US wireless carriers are making it easier to upgrade or switch phones before your contract is up. Before the year is out, it looks like most of the big carriers in the States will have some sort of early upgrade program.

Up until recently if you wanted to buy a new phone from your wireless carrier in the US you either had to wait until you were around 18 to 24 months into your contract or pay full price for the phone up front (something that could cost you as much as $650 if you have a taste for top tier phones).

This month T-Mobile announced a new “Jump” plan that lets users upgrade as often as every 6 months. Now AT&T is launching its own early upgrade program, and word on the street is that Verizon will introduce a similar plan soon.

AT&T Next

AT&T Next

The new AT&T Next plan lets customers upgrade as often as once a year. You’re still kind of paying full price for your phone, but AT&T will take the price of the phone or tablet, divide it by 20, and tack an extra payment onto your monthly phone bill.

What makes AT&T Next interesting is that once you’ve made 12 of those payments, you can switch phones with no down payment and AT&T will just start the count to 20 all over again, forgetting about the 8 payments you hadn’t yet made.

AT&T also skips the upgrade and activation fees on your new device.

There’s a bit of a catch — you have to trade in your phone. It’s not yours to keep, even though you’ll have paid 60 percent of the retail price. It’s kind of like you’re leasing your phone.

VZ Edge

According to Droid Life, Verizon is expected to launch its early upgrade program August 25th.

Full details aren’t yet available, but it looks like customers will be able to upgrade to a new phone as soon as they’ve paid off 50 percent of the price of their current phone.

Update: Verizon has officially introduced the Verizon Edge program. It works a bit like AT&T’s program, with the cost of a phone split up over 24 months — but you can upgrade as soon as 6 months in by paying 50 percent of the retail price of the phone. Payments you’ve already made count. Then you can choose a new phone.

Verizon Edge plans are month-to-month and don’t involve upgrade fees or long-term service contracts.

Verizon will begin offering its early upgrade program starting August 25th.

It still may be cheaper to just buy a phone outright

If you don’t plan to buy a new phone every 6 to 12 months, you can still save a lot of money by paying full price for your device and then signing up for a low-cost service plan. T-Mobile offers plans for as low as $50 per month and MVNOs such as Straight Talk and Solavei have plans that may be even better deals for some customers who want to bring their own phones.

You can save enough money with that sort of plan to more than pay for a $600 smartphone over the course of a year or two. If you buy a cheaper phone like a Google Nexus 4 or a BLU handset, you can start saving money even more quickly.

Even if you do want to switch phones every 6 months or so, when you buy a phone for full price, it’s yours to sell on eBay, Swappa, or Craigslist when you don’t need it anymore. Selling a fairly recent phone will probably net you at least half the money you need to buy your next phone.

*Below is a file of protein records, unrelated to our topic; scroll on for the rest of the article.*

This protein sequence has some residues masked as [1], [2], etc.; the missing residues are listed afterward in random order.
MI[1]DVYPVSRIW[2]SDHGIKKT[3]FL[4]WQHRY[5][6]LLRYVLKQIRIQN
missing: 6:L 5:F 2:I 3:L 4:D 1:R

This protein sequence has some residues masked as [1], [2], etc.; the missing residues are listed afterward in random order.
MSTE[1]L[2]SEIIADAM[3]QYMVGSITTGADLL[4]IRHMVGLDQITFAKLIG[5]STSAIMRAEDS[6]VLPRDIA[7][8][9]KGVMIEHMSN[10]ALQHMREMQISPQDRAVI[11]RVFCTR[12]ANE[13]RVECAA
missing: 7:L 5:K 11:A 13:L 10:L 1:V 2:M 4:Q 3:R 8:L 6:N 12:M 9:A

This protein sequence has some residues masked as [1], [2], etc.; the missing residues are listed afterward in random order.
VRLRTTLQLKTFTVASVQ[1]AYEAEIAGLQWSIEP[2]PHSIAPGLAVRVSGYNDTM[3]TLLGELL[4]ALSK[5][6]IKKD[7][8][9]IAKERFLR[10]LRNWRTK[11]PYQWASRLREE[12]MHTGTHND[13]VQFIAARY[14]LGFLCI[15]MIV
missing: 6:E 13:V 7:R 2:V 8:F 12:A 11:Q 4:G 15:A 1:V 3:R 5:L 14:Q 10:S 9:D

But these new plans from Verizon, AT&T, and T-Mobile are designed for folks that don’t want to (or can’t afford to) drop $600 on a phone all at once, as well as customers who are more comfortable sticking with a mobile operator whose name, customer service, and service area they trust. If history shows us anything, that covers most smartphone customers in the US.

 

 

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3 replies on “AT&T, Verizon follow T-Mobile into early phone upgrade waters”

  1. I’m concerned about smartphones becoming even more disposable (and disposed) than they are already. Maybe we should just put all the apps in the cloud and build smartphones out of biogradeable materials that decompose after two months. The phone companies could mail you a new phone every six weeks. Everyone would have the latest & greatest and you’d never need to worry about upgrading the operating system.

    1. Desktop computers used to get changed pretty fast too. Now that they are “mature” people keep them much longer. The same holds true for smartphones. People upgrade quickly because the market is still relatively new. Major changes happen at a fast pace. As the smartphone market matures people will most likely change their phones less often. Software updates and battery changes (when possible) will make the phones last 5 years or more compared to the current 2 years schedule.

  2. Vendors are trying very hard to lock in all the customers they can, as quickly as they can. I think they realize that very soon even mid-tier phones are going to be so good that few will be able to justify the cost of top tier phones. Low end smartphones will be “cheap as chips”. Vendors such as Blu and ZTE will put a lot of pressure on the current top tier providers. Imagine a year or so from now the HTC one and Galaxy S4 being the mid tier phones. This WILL happen. If the cell providers can keep you tied to a contract with endless phone upgrades (not because you need one, but because that has become normal) it is a win for them.

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